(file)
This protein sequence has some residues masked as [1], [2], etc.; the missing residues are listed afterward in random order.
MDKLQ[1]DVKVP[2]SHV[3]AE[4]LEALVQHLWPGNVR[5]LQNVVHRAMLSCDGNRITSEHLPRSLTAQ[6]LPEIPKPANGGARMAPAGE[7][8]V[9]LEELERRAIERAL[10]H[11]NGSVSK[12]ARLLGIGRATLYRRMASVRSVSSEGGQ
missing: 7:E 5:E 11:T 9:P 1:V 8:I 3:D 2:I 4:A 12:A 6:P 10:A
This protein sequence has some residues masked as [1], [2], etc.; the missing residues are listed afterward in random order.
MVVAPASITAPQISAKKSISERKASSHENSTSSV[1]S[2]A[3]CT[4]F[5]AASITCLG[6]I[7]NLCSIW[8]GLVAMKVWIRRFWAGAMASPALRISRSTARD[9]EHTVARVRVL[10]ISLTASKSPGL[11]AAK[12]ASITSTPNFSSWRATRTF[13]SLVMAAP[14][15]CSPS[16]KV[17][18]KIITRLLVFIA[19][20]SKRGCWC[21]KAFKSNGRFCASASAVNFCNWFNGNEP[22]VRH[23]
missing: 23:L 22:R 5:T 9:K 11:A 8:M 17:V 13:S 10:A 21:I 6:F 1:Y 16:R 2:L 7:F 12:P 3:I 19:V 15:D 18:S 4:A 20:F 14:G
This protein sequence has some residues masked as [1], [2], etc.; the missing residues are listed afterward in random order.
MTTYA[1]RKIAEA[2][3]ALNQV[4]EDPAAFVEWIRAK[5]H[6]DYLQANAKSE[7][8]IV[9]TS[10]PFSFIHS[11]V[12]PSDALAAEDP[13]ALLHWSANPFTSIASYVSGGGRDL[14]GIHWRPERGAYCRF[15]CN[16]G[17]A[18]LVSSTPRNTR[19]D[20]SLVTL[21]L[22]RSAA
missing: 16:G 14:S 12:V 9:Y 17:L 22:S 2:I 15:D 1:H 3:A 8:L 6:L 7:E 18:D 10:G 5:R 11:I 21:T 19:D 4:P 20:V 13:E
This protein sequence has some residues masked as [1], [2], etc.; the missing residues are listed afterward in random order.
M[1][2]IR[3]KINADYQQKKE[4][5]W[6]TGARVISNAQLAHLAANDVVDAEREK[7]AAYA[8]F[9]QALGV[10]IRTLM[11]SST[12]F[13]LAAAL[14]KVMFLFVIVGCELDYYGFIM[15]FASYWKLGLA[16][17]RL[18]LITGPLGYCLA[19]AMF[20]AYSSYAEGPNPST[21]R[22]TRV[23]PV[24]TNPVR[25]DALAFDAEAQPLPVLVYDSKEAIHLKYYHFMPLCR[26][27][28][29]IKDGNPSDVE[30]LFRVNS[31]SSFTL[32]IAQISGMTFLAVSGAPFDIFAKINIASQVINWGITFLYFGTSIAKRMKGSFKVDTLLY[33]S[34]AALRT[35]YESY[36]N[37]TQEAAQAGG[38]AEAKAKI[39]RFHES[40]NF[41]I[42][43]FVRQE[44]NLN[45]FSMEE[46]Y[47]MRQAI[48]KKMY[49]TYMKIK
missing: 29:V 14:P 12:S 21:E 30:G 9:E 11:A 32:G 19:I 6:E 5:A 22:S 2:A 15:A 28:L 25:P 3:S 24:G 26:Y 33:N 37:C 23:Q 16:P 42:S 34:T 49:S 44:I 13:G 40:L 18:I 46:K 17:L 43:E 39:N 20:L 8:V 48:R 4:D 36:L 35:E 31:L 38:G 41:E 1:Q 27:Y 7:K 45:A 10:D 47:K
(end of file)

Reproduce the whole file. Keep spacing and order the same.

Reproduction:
This protein sequence has some residues masked as [1], [2], etc.; the missing residues are listed afterward in random order.
MDKLQ[1]DVKVP[2]SHV[3]AE[4]LEALVQHLWPGNVR[5]LQNVVHRAMLSCDGNRITSEHLPRSLTAQ[6]LPEIPKPANGGARMAPAGE[7][8]V[9]LEELERRAIERAL[10]H[11]NGSVSK[12]ARLLGIGRATLYRRMASVRSVSSEGGQ
missing: 7:E 5:E 11:T 9:P 1:V 8:I 3:D 2:I 4:A 12:A 6:P 10:A
This protein sequence has some residues masked as [1], [2], etc.; the missing residues are listed afterward in random order.
MVVAPASITAPQISAKKSISERKASSHENSTSSV[1]S[2]A[3]CT[4]F[5]AASITCLG[6]I[7]NLCSIW[8]GLVAMKVWIRRFWAGAMASPALRISRSTARD[9]EHTVARVRVL[10]ISLTASKSPGL[11]AAK[12]ASITSTPNFSSWRATRTF[13]SLVMAAP[14][15]CSPS[16]KV[17][18]KIITRLLVFIA[19][20]SKRGCWC[21]KAFKSNGRFCASASAVNFCNWFNGNEP[22]VRH[23]
missing: 23:L 22:R 5:T 9:K 11:A 8:M 17:V 13:S 10:A 21:I 6:F 1:Y 16:R 2:L 7:F 12:P 3:I 19:V 15:D 18:S 4:A 20:F 14:G
This protein sequence has some residues masked as [1], [2], etc.; the missing residues are listed afterward in random order.
MTTYA[1]RKIAEA[2][3]ALNQV[4]EDPAAFVEWIRAK[5]H[6]DYLQANAKSE[7][8]IV[9]TS[10]PFSFIHS[11]V[12]PSDALAAEDP[13]ALLHWSANPFTSIASYVSGGGRDL[14]GIHWRPERGAYCRF[15]CN[16]G[17]A[18]LVSSTPRNTR[19]D[20]SLVTL[21]L[22]RSAA
missing: 16:G 14:S 12:V 9:Y 17:L 22:S 2:I 15:D 1:H 3:A 8:L 6:L 7:E 18:D 10:G 5:R 11:I 21:T 19:D 4:P 20:V 13:E
This protein sequence has some residues masked as [1], [2], etc.; the missing residues are listed afterward in random order.
M[1][2]IR[3]KINADYQQKKE[4][5]W[6]TGARVISNAQLAHLAANDVVDAEREK[7]AAYA[8]F[9]QALGV[10]IRTLM[11]SST[12]F[13]LAAAL[14]KVMFLFVIVGCELDYYGFIM[15]FASYWKLGLA[16][17]RL[18]LITGPLGYCLA[19]AMF[20]AYSSYAEGPNPST[21]R[22]TRV[23]PV[24]TNPVR[25]DALAFDAEAQPLPVLVYDSKEAIHLKYYHFMPLCR[26][27][28][29]IKDGNPSDVE[30]LFRVNS[31]SSFTL[32]IAQISGMTFLAVSGAPFDIFAKINIASQVINWGITFLYFGTSIAKRMKGSFKVDTLLY[33]S[34]AALRT[35]YESY[36]N[37]TQEAAQAGG[38]AEAKAKI[39]RFHES[40]NF[41]I[42][43]FVRQE[44]NLN[45]FSMEE[46]Y[47]MRQAI[48]KKMY[49]TYMKIK
missing: 29:V 14:P 12:S 21:E 30:G 9:E 11:A 32:G 19:I 6:E 5:A 22:S 2:A 15:A 28:L 25:P 3:S 24:G 26:Y 33:N 37:C 23:Q 16:P 42:S 34:T 49:S 44:I 13:G 40:L 18:I 46:K 17:L 43:E 39:N 20:L 8:V 48:R 4:D 36:L 35:E 31:L 38:G 41:E 1:Q 27:Y 7:K 45:A 10:D 47:K